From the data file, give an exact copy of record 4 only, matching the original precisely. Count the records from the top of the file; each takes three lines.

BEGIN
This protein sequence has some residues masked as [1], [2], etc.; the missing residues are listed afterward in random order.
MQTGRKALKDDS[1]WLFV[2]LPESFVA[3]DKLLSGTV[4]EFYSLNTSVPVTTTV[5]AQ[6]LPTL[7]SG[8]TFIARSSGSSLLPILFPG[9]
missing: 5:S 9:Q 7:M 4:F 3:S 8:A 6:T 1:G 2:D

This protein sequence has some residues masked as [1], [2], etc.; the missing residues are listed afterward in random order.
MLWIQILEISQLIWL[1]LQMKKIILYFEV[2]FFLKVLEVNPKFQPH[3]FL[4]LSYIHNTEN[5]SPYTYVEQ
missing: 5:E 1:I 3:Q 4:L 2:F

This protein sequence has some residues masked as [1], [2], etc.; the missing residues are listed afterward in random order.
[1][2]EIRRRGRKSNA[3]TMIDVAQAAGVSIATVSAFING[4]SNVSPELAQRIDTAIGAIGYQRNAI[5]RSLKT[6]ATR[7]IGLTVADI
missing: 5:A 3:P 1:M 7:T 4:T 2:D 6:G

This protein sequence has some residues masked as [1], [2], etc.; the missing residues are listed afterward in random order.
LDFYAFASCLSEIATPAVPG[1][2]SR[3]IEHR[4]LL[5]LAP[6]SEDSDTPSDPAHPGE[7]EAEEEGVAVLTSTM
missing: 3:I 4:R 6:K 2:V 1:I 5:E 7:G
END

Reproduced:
This protein sequence has some residues masked as [1], [2], etc.; the missing residues are listed afterward in random order.
LDFYAFASCLSEIATPAVPG[1][2]SR[3]IEHR[4]LL[5]LAP[6]SEDSDTPSDPAHPGE[7]EAEEEGVAVLTSTM
missing: 3:I 4:R 6:K 2:V 1:I 5:E 7:G